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“I, however, place economy among the first and most important republican virtues, and public debt as the greatest of the dangers to be feared.”

-Thomas Jefferson

I have recently started to dig into one my favorite author's latest book, “The End of Wall Street”, by Roger Lowenstein. The title of the book is nothing like what UBS printed in quarterly earnings this morning ($2.4B of pretax gains; their best quarter of money making since Wall Street’s elite sold all political lemmings on the narrative fallacy that this was going to be the Great Depression).

Lowenstein is usually much more of a leading indicator than a lagging one. He is one of the great chroniclers of economic history. He understands that economic stories don’t always repeat, but the human behavior that creates them certainly rhymes.

In 1995, he wrote “Buffett: The Making of an American Capitalist.” This was right before I, and plenty of others on the “concentrated investor” side of the hedge fund community, started making up stories in our own heads that we were the next Oracles of Omaha.

In 2000, Lowenstein wrote “When Genius Failed”, the story of Long Term Capital Management. Not surprisingly, Wall Street proved to learn nothing from this very recent history that abusing leverage and financial products ends in tears. His least popular book, “While America Aged”, was penned in 2008 and, unfortunately, Roger’s call on the un-sustainability of America’s pension and off-balance sheet liabilities has yet to play out in full. Give it time.

So here we are in 2010 and Lowenstein is back with another early call. Have we evolved to protect our citizenry against the greatest of dangers to be feared? Sadly, we have not. Largely, I think that this is because the mother of all bubbles has yet to pop – I’ve called this the Bubble in Global Politics.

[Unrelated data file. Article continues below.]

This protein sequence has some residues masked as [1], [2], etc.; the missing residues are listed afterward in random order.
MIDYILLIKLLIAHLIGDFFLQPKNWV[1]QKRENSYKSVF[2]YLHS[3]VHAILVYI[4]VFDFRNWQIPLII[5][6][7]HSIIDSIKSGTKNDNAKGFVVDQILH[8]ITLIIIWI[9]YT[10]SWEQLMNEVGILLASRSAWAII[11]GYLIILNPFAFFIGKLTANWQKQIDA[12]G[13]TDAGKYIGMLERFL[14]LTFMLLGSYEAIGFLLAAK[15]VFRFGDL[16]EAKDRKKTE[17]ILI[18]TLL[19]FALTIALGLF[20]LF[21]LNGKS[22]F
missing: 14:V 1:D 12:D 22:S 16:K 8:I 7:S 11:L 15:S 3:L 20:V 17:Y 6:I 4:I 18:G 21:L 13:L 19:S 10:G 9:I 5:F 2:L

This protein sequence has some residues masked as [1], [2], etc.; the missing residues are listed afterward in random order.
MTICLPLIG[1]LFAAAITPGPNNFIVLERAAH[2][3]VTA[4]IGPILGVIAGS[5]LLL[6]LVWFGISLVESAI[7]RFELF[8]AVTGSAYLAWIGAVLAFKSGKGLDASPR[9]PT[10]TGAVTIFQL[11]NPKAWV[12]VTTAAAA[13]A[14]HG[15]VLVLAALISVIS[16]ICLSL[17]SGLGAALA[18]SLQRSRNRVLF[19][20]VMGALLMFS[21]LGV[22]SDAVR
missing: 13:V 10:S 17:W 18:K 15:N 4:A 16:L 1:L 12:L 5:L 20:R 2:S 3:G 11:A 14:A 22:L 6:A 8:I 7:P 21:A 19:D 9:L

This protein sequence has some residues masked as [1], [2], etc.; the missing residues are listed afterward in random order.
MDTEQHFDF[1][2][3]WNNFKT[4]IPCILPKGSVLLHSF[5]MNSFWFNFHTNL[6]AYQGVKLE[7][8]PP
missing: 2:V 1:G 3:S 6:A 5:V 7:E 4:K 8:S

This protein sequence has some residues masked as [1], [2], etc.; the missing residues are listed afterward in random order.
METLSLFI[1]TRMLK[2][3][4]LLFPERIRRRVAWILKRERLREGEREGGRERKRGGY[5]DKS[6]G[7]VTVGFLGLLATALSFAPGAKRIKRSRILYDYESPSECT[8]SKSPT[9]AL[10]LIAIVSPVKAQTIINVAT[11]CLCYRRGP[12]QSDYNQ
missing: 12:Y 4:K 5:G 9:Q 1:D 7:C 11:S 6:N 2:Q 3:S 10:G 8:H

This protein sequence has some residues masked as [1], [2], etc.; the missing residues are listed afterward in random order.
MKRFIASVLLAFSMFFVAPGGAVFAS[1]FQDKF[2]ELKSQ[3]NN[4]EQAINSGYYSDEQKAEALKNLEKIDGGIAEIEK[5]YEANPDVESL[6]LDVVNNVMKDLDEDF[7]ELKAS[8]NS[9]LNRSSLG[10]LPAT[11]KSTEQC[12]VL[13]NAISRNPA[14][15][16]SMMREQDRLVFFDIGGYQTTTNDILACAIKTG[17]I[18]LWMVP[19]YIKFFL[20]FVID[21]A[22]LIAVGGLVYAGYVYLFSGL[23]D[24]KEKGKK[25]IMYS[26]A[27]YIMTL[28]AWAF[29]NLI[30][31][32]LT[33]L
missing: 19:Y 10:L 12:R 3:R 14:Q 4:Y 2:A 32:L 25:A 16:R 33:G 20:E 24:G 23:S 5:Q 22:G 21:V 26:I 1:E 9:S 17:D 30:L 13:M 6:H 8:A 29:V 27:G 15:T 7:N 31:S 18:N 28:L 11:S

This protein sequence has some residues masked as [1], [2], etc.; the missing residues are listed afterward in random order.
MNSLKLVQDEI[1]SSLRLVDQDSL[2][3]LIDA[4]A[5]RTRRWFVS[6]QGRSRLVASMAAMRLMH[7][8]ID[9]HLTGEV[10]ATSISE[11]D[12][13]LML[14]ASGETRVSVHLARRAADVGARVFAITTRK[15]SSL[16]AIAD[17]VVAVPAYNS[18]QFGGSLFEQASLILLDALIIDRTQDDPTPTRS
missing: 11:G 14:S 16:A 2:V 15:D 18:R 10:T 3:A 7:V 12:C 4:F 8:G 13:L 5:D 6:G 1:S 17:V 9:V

In “The End of Wall Street” Lowenstein’s starts off by reminding us where all of these issues were born. It wasn’t in the laundry list of finger pointing items that Robert Rubin gave you last week. Ultimately, he didn’t write this (but I will). The birth-child of this mess has always been grounded in an ideology of marking-government-liabilities-to-model.

Lowenstein gets right to the heart of the matter when he states plainly that Greenspan’s ideology “was a Rousseauean vision of markets as untainted social organisms”… and that “if central bankers could not be trusted to say that markets were wrong, neither could they be trusted to interfere in them.”

Maybe that’s why Roger told me on Bloomberg TV on Friday night that “Bernanke is basically Greenspan light.” We may very well have another man at the helm who looks more modest when he asserts that he couldn’t tell a bubble if he himself was in it, but we should definitely be taking his word for it.

This morning you are seeing the danger associated with Piling Debt Upon Debt Upon Debt onto the highest levels of sovereign debt that this world has ever seen. Ever, of course, is a very long time. And unless you know anyone who has lived beyond that, you’d be best served not taking their word for it that this won’t end with inflation.